N. Tucker Meneely//February 19, 2015
//February 19, 2015
Have you ever heard of the “Waiter Rule“? It goes like this: “a person who is nice to you, but rude to the waiter . . . is not a nice person.”
I am a former bartender, so the Waiter Rule especially hits home for me. But it speaks to something bigger than just how we treat people who work at restaurants.
I was reminded of this during a recent snow day. While cleaning snow off my car, I saw a neighbor who works at a courthouse. I asked her how things were going at work. Despite enjoying her job, she mentioned that she was growing tired of constantly being yelled at.
“Tough boss?” I asked.
“No,” she responded. “I’m talking about the attorneys.”
She proceeded to tell me that, on a daily basis, she fields calls from angry attorneys screaming at her for things that are completely out of her control. Although I’m no stranger to dealing with grumpy attorneys, their actions struck me as extremely shortsighted.
Malcolm Forbes famously said, “you can easily judge the character of a man by how he treats those who can do nothing for him.” In his book, Swanson’s Unwritten Rules of Management, former Raytheon CEO Bill Swanson expanded on this concept, warning people to watch out for those “who have a situational value system, who can turn the charm on and off depending on the status of the person they are interacting with . . . . Be especially wary of those who are rude to people perceived to be in subordinate roles.” Be wary, indeed.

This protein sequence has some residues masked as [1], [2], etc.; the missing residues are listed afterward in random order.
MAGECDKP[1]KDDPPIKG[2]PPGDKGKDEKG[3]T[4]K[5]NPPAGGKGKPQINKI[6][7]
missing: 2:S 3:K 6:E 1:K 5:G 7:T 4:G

I learned early in my career that it is important to treat the people at the courthouse (from the bailiffs to the clerks) with the same amount of respect you give to the judges. (And, no, I don’t mean that I stand up when they enter the room or refer to them as “Your Honor.”) The people who work at our local courthouses make our jobs as litigators possible and, as any judge will tell you, are the glue that holds everything together. They also talk to each other (and probably the judges, too) and surely share stories about run-ins with rude attorneys.
As young attorneys, many of us are thrust into positions with more power than we’ve ever had in our professional lives. We have assistants, law clerks and paralegals answering to us. We also interact with people at the courthouse on a daily basis who dedicate their lives to being public servants and willingly work with attorneys. Although it shouldn’t matter, we can’t lose sight of the fact that these people (just like judges who hear our cases and the partners who determine our salaries) will play a huge part in us having fulfilling legal careers.
So, remember: your reputation as an attorney does not begin and end with your interactions with clients, attorneys and judges. It stems from your encounters with everyone you meet.-